With the exception of horse racing, few outdoor pastimes in Hong Kong enjoy as much social status as golf.
Golf also offers a useful adjunct to local business life. Its open-air nature allows confidential discussions to be held in a relaxed setting, without the danger of details being overheard or even (given the considerable distances between groups of players) lip-read.
The game, apparently, also provides a useful opportunity to observe someone close up, and thus helps enable an executive to judge an individual’s suitability for a role. Manners and general behaviour over post-game drinks at the “19th hole” also offer significant clues about an individual’s background and circumstances.
In all, a “casual” round of golf offers much more than simply whacking a little white ball along stretches of carefully irrigated, well-tended grassland.
As an added note of selectness, the game is seriously expensive in Hong Kong; club membership waiting lists are long, and can take over a decade to process. As the much-beloved local buzzword “exclusive” demonstrates, lengthy committee lists ultimately serve to keep certain people out.
The “royal and ancient game” has been enthusiastically played in Hong Kong since the colony’s earliest years; the first golf holes were located in the middle of the Happy Valley racecourse. Although the Royal Hong Kong Golf Club was formally established there in 1889, the sport had probably been played in that location for some years beforehand. Other courses soon followed; Deep Water Bay’s nine-hole links were laid out in 1898, and a private course at Shek O was developed in the 1920s, as an attraction for the residential development created there at that time.
Following the New Territories lease, in 1898, and after the Kowloon-Canton Railway line opened to the border in 1910, access from Hong Kong’s urban areas became much easier.
Farmland near Sheung Shui was purchased, and a full-scale golf course had opened by 1911. Three 18-hole golf courses are found in Fanling today. Every so often, in a means to deflect rising public anger at Hong Kong’s burgeoning wealth gap, some media noise occurs about building public housing on the land occupied by one or all of them.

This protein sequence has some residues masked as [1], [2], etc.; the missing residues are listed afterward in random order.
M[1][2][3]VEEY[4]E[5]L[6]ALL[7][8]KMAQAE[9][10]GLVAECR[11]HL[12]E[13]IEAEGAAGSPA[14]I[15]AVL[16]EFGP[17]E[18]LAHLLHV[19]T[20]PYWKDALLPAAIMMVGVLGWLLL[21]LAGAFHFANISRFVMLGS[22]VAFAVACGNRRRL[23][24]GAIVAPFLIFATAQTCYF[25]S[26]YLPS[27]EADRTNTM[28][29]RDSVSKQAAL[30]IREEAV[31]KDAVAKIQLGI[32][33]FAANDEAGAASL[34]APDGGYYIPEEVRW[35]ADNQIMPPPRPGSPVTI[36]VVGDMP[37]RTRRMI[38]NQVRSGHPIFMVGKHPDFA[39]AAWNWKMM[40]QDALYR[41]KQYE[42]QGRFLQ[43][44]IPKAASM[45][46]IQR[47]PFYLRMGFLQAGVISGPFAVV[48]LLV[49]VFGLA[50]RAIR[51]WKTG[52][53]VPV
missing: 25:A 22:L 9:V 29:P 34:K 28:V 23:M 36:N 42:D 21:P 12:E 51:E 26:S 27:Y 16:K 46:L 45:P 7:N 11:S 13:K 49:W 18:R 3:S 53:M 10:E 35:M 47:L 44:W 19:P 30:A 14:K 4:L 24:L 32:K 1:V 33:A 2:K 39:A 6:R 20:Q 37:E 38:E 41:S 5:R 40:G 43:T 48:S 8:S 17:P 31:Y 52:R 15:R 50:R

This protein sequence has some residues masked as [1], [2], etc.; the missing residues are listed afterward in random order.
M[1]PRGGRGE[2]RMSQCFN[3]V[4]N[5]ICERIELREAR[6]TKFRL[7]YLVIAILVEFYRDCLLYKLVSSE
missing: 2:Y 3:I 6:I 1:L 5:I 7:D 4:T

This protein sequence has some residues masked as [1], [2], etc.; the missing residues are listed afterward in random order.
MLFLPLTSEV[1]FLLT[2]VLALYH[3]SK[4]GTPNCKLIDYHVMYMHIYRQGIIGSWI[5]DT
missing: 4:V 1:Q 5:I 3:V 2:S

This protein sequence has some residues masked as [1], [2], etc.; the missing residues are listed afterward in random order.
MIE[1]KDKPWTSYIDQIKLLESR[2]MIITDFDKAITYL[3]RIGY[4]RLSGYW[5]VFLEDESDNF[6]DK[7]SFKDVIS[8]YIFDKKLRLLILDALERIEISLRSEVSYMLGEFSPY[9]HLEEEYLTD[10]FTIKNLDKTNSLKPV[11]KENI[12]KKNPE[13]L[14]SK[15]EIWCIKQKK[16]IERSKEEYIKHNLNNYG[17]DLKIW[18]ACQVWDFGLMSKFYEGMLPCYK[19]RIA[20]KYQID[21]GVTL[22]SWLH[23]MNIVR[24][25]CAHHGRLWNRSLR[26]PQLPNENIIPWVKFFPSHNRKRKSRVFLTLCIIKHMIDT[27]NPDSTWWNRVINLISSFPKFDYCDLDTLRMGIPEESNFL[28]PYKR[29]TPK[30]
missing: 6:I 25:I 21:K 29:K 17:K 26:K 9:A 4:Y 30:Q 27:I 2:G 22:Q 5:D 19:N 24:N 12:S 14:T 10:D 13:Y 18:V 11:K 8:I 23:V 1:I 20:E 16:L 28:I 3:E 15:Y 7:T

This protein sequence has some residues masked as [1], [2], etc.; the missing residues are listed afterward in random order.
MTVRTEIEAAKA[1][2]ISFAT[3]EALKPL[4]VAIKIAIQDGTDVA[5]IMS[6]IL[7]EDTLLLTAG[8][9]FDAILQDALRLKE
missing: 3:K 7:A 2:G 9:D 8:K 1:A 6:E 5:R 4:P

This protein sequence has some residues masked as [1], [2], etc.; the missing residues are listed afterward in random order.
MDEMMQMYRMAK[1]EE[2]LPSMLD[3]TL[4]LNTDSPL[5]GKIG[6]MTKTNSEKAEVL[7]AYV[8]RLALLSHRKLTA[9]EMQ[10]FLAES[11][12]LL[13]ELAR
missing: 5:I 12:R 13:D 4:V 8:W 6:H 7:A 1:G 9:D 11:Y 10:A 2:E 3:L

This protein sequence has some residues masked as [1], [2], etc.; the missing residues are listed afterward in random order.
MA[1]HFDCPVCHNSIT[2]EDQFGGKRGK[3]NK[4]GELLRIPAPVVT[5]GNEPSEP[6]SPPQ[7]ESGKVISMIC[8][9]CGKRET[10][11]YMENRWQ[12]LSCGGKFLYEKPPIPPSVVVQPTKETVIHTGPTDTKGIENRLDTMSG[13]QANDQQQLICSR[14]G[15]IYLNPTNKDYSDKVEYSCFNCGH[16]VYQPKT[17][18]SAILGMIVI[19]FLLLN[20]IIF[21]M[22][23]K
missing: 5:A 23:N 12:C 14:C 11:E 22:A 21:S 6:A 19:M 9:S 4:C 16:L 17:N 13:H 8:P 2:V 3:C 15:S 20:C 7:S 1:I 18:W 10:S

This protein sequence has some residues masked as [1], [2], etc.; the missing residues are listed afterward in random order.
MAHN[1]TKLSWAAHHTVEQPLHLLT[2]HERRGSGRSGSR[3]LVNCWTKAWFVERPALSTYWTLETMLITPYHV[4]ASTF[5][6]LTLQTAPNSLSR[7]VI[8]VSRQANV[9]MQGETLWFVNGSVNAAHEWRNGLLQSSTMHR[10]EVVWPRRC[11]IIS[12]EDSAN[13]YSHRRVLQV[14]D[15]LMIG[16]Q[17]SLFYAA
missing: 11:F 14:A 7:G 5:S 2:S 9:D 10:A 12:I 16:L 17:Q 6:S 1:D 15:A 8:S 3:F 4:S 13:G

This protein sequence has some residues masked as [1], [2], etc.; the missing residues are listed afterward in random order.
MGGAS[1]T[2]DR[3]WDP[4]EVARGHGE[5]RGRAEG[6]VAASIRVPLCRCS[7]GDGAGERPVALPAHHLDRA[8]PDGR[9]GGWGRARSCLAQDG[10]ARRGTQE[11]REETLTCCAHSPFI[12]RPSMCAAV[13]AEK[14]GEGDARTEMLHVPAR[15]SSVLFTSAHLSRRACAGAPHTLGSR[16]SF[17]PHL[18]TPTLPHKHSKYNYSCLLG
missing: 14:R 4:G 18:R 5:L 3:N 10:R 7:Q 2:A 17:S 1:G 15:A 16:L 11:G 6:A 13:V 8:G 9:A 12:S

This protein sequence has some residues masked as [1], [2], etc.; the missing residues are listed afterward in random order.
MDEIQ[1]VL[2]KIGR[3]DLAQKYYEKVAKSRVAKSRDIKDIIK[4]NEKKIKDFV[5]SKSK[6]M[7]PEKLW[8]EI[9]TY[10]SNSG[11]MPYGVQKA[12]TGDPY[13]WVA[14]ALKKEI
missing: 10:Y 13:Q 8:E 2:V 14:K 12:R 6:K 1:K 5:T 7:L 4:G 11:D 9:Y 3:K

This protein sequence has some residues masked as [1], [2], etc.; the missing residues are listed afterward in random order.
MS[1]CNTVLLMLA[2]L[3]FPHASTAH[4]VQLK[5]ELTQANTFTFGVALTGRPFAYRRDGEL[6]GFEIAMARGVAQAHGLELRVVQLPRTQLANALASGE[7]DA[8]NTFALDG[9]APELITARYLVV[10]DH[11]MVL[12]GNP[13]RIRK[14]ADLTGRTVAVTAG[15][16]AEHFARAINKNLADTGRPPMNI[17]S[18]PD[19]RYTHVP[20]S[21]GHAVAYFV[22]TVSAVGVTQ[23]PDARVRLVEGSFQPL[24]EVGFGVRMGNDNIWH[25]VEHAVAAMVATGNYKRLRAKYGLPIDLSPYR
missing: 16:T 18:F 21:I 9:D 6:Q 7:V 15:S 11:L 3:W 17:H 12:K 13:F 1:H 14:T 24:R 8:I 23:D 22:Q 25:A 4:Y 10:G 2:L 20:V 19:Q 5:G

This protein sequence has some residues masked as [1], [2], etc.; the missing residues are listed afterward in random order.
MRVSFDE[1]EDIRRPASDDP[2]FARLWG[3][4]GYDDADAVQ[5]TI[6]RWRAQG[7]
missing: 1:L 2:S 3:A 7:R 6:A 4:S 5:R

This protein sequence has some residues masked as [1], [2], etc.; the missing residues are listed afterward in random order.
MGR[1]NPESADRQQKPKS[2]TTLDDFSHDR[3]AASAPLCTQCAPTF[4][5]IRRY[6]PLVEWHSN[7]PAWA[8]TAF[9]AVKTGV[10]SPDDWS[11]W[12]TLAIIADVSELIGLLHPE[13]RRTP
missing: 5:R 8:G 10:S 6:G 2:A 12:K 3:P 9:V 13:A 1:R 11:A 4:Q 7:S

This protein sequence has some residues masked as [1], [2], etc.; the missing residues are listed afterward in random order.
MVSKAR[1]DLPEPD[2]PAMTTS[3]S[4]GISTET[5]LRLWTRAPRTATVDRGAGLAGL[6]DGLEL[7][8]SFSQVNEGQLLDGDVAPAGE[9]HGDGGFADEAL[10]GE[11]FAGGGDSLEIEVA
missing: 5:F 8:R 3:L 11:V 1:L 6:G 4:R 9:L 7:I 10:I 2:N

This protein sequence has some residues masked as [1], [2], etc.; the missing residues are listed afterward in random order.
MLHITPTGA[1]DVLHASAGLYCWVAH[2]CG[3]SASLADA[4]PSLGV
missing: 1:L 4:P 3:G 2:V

Golf mania initially spread across Asia, far from its first beginnings on the windy shores of St Andrews, mainly due to the expatriate Scottish presence. Golf-course developments burgeoned across the Far East in the late 1980s and 90s. Increased popularity was linked to steadily rising prosperity, along with the emergence of middle-class spending habits patterned on the Western model. The cultural influence of Japan, where golf courses had burgeoned during that country’s post-war economic rise, also played a significant role.
Asia’s oldest surviving course is India’s Royal Calcutta Golf Club, established in that city in 1829. Hong Kong also had a golf club with a “royal” title at one time, but in the lead-up to the 1997 handover to China, frantic second-guessing of the new colonial master’s future intentions saw this heritage sycophantically dropped.
In post-colonial India, however, no such nonsense prevailed; Calcutta’s club, given its royal designation at the time of King George and Queen Mary’s visit to that city in 1911, still retains the title – and the sense of history and continuity that goes with it – almost 70 years after independence in 1947.
For more on Hong Kong history and heritage, go to scmp.com/topics/old-hong-kong